Regular readers of my blog will know that I don’t watch much television (I never even got around to watching the latest series of Who Do You Think You Are?), but there was one series recently that I made an effort to watch, albeit on BBC iPlayer rather than when it was actually broadcast.
The series was called All Roads Lead Home and was about the subject of natural navigation. There were only three episodes in this series, and the idea of the show was for three celebrities to find their way around the landscape without the use of a map, compass or GPS, and using only the clues provided by nature (and the occasional man-made clues like churches and graveyards).
The series didn’t receive particularly rave reviews, partly I think because people were expecting the celebrities to be dumped in some remote corner of Britain and then be expected to find their way home. Instead the walks they made were much shorter, between fixed points and they were given a guidebook which gave them directions such as “at the next junction take the south-west path”, they just had to use the clues to figure out which direction that was.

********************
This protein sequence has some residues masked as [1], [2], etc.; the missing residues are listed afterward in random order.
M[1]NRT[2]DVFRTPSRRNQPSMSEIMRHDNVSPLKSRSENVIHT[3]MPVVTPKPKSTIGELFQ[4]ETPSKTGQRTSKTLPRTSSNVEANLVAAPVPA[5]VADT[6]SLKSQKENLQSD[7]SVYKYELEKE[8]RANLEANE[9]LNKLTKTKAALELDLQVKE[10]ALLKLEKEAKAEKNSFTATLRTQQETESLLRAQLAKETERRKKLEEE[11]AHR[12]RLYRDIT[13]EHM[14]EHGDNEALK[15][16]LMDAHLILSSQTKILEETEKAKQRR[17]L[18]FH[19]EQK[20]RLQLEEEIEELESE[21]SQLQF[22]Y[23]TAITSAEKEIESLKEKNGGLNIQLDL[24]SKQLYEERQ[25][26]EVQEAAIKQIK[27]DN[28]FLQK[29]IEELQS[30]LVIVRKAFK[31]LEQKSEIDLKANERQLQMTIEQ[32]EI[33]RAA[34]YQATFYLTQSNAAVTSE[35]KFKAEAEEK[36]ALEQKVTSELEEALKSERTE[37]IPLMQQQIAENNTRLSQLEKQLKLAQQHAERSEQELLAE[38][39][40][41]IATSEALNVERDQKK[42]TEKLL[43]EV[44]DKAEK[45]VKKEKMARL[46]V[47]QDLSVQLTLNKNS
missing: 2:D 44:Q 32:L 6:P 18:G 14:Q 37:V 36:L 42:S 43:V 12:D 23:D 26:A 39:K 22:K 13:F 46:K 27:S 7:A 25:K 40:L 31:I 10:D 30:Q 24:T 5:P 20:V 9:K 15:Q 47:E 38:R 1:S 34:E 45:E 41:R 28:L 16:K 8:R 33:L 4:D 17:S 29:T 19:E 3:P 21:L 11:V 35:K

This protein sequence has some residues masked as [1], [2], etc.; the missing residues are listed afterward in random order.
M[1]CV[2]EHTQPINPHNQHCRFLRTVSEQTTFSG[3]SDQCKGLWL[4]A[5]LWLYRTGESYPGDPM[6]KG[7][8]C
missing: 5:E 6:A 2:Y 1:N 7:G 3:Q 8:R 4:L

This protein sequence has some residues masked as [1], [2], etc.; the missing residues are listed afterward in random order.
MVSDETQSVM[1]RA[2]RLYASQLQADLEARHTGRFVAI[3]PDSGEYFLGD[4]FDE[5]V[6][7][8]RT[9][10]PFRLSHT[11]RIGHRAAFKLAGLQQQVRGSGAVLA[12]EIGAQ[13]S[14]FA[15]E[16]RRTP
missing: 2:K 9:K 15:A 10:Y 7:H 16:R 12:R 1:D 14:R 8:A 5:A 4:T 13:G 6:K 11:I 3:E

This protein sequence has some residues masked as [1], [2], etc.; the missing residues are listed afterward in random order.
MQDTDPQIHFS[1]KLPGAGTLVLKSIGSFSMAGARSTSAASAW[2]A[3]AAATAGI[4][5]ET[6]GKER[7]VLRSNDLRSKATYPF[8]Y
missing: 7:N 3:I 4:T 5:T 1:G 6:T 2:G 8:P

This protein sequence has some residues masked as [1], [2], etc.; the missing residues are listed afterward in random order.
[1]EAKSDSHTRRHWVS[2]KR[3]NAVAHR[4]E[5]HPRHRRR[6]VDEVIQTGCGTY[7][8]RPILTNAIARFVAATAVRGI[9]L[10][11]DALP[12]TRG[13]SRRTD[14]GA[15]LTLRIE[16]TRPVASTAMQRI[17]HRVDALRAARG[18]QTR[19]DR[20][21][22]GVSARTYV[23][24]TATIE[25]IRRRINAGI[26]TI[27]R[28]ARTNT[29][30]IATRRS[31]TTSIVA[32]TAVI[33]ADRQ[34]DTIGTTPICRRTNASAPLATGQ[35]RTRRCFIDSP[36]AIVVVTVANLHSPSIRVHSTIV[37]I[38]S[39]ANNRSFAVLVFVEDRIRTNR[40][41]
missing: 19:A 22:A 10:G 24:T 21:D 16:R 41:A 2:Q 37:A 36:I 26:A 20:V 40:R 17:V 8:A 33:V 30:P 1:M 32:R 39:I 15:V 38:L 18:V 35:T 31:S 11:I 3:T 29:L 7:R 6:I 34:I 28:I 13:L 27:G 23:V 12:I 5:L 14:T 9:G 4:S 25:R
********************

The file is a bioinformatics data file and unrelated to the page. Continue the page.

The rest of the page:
I found the series very enjoyable, natural navigation is something that has intrigued me for a while, the expert on the series was Tristan Gooley, and I already have his book The Natural Navigator on my shelf and have been following his blog for a while. It also helped that the celebrities received their training at West Dean House near Chichester, West Sussex, which featured in clips in the series along with the parish church at West Dean and the South Downs.
For the family historian episode two was particularly pertinent, when the group visited Ireland, ancestral home of one of the celebrities, Stephen Mangan. This episode was much more about finding his roots and exploring the landscape of his ancestors. Natural navigation requires that you pay greater attention to your surroundings and not just turning up in a car as they usually do on Who Do You Think You Are? and this is a useful lesson for anyone wanting to really get to know about where your ancestors lived.
I know I am over reliant on maps when I go walking (although I rarely use a compass), and I know that when I first walked the South Downs Way last year I enjoyed it much more when I actually put the guidebook away and began to see the landscape around me. Searching for natural clues or in my case for the waymarking provided is a great way of opening your eyes to your surroundings, rather than having one eye constantly on the map, waiting for the next change in direction. Hopefully this programme will encourage me to put the map away a bit more often when I go out wandering.